Low pay and limited career opportunities are contributing to high turnover at the agency, investigators have found.
The Transportation Security Administration is planning to boost its staff by more than 2,000 officers as it heads into what it predicts will be the busiest summer travel season it has experienced.
In addition to the staff increases, TSA will provide a 20% increase in overtime funds and has deployed new technology and extra canine passenger screening teams, the agency said in a statement. Officials expect travel volume from Memorial Day through Labor Day to increase by 4% over last summer, translating to an additional 10 million passengers to check.
“This summer we’re expecting to screen over 2.7 million travelers on peak days,” said Patricia Cogswell, acting deputy administrator at TSA, in the statement. “Our dedicated transportation security officers, inspectors, air marshals, and support personnel are working around the clock to ensure traveler security during this record breaking travel season.”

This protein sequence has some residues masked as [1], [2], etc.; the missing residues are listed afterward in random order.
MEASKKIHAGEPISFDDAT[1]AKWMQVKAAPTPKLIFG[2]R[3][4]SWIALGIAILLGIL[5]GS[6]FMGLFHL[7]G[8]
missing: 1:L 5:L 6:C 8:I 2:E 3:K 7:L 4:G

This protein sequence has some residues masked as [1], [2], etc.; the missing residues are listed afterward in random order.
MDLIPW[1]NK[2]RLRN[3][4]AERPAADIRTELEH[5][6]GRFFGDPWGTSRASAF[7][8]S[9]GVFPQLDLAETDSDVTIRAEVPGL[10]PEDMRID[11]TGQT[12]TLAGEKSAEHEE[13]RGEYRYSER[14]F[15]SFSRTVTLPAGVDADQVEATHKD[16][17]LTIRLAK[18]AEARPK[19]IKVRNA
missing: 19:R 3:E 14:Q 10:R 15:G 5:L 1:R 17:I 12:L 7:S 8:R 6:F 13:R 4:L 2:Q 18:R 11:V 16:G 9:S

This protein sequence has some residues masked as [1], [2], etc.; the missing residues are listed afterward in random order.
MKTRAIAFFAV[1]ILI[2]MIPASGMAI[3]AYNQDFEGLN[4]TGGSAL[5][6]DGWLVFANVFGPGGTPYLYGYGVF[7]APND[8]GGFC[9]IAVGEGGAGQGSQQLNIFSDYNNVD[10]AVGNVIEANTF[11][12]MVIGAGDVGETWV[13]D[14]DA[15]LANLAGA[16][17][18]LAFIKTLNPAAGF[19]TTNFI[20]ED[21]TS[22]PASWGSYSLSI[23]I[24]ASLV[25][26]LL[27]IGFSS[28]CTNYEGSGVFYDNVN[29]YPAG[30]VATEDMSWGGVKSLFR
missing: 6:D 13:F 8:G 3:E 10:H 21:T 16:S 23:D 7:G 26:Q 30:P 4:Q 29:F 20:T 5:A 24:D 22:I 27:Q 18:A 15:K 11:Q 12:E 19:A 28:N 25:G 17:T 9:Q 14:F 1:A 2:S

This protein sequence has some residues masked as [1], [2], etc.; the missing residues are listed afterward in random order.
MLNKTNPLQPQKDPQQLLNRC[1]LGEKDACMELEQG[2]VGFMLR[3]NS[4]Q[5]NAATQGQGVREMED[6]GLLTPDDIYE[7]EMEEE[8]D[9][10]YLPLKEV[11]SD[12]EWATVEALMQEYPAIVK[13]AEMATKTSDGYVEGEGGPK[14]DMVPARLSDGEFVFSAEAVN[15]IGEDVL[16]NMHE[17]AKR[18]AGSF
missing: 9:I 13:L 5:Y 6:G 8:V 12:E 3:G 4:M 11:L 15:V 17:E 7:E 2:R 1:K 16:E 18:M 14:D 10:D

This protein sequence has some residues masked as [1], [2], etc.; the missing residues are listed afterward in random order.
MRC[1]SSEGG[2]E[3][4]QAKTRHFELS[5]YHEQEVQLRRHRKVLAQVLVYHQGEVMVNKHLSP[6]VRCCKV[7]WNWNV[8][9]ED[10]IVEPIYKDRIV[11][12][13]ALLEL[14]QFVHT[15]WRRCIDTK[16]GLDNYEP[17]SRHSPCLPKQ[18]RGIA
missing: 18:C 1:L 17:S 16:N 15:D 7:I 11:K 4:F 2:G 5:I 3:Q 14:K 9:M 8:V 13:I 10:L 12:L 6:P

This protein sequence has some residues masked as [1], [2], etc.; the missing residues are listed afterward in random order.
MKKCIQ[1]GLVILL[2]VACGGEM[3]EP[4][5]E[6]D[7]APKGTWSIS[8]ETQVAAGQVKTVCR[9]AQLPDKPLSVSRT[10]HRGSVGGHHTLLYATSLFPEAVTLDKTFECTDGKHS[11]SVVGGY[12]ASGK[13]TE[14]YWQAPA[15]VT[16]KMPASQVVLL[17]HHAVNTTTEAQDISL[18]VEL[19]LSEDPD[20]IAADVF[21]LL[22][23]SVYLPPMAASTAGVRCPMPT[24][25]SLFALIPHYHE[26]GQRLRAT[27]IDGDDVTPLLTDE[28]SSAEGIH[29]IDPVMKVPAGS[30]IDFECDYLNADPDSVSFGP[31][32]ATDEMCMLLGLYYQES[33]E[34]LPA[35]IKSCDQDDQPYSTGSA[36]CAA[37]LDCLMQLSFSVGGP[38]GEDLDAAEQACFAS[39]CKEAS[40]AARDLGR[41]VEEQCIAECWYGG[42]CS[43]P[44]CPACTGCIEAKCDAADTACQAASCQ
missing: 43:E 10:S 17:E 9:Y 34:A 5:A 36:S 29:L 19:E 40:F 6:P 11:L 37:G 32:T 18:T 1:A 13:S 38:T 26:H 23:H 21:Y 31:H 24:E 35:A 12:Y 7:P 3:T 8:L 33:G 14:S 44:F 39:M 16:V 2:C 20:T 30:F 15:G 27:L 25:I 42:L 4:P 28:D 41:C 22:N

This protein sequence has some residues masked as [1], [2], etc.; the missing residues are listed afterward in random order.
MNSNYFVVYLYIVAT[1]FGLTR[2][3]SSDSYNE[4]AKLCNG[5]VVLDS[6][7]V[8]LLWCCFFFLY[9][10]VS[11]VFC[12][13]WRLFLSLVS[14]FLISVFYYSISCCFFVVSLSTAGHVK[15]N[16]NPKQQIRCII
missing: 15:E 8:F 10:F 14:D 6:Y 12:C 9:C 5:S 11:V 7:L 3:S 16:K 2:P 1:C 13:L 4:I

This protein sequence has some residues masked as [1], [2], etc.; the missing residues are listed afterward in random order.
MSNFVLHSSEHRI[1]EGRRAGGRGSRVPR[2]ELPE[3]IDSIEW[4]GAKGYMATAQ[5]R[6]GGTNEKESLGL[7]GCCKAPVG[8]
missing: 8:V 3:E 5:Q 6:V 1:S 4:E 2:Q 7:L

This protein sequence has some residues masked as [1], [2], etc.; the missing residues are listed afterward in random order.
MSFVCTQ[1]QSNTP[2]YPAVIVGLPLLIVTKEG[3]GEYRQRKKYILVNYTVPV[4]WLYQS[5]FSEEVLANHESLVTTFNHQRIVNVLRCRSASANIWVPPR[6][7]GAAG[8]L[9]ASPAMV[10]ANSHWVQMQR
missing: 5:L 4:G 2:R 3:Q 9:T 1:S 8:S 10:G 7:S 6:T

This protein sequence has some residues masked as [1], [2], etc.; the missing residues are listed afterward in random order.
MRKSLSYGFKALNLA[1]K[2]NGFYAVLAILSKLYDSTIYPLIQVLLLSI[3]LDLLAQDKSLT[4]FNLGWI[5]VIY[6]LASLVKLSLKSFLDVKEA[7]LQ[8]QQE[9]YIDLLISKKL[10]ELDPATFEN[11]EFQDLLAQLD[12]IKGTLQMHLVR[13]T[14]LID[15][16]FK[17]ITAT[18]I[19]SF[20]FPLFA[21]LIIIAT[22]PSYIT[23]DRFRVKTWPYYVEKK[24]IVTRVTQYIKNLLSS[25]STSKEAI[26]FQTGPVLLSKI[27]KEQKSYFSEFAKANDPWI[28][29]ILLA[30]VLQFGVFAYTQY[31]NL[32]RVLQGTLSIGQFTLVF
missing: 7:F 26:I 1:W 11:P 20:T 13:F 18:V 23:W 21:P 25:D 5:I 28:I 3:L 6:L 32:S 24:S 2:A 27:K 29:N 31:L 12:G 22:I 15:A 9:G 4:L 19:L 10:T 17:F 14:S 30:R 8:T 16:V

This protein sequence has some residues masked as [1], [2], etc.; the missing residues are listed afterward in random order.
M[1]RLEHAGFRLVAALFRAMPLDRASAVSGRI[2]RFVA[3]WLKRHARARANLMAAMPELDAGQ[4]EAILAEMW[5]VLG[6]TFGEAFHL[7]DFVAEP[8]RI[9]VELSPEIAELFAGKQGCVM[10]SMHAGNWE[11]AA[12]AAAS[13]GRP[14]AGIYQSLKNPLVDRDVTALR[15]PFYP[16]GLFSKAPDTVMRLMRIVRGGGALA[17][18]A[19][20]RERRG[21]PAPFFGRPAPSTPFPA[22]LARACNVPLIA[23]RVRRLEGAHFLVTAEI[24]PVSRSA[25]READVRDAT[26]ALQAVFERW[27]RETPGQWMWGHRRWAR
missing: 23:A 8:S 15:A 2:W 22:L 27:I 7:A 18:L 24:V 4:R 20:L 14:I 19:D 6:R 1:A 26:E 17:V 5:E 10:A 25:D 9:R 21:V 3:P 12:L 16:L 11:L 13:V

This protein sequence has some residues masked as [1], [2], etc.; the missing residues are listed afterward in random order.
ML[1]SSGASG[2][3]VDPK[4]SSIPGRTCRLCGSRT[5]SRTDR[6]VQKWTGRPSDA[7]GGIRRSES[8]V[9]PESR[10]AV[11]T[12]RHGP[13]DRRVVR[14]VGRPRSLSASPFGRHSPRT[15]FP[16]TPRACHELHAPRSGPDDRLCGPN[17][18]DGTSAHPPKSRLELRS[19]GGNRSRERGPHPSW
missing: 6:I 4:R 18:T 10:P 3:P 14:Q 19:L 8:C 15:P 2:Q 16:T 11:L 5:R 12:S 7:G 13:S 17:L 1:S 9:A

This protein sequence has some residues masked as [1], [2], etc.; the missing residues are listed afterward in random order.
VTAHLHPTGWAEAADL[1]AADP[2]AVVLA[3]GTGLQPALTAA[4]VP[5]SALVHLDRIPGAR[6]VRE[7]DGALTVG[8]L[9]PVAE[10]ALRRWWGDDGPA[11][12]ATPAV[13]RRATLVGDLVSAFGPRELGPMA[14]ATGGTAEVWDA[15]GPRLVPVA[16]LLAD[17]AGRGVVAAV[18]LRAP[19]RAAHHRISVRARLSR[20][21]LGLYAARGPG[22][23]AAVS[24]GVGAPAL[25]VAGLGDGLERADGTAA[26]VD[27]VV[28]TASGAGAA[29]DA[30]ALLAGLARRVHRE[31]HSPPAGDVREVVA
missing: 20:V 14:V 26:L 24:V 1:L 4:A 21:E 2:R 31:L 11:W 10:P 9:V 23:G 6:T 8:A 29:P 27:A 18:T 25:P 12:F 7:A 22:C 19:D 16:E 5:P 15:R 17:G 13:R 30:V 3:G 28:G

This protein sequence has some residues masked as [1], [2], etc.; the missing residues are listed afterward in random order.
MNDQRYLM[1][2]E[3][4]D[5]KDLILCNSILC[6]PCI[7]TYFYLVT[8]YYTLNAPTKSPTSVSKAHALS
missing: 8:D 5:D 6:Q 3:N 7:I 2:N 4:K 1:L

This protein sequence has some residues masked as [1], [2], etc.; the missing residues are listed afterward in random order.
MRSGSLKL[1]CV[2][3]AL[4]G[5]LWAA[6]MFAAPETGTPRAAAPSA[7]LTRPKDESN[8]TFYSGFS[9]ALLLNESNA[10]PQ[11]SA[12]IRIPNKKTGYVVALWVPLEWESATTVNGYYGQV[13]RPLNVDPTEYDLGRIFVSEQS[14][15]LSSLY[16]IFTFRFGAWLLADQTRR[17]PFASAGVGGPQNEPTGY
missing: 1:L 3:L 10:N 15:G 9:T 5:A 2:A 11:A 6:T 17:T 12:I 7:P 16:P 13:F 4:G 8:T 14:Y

The anticipated boom in summer travel comes as the agency is under pressure to reduce high staff turnover. About one in four of the new screeners that TSA hires quit within six months, the Homeland Security Department inspector general found in a recent report. The IG and a blue ribbon panel that issued a separate report found that low pay and lack of career opportunities are driving the high attrition rates.
TSA Administrator David Pekoske, who currently serves as the temporary deputy secretary at DHS, has told lawmakers he recognizes the problem and will address pay issues by June 30.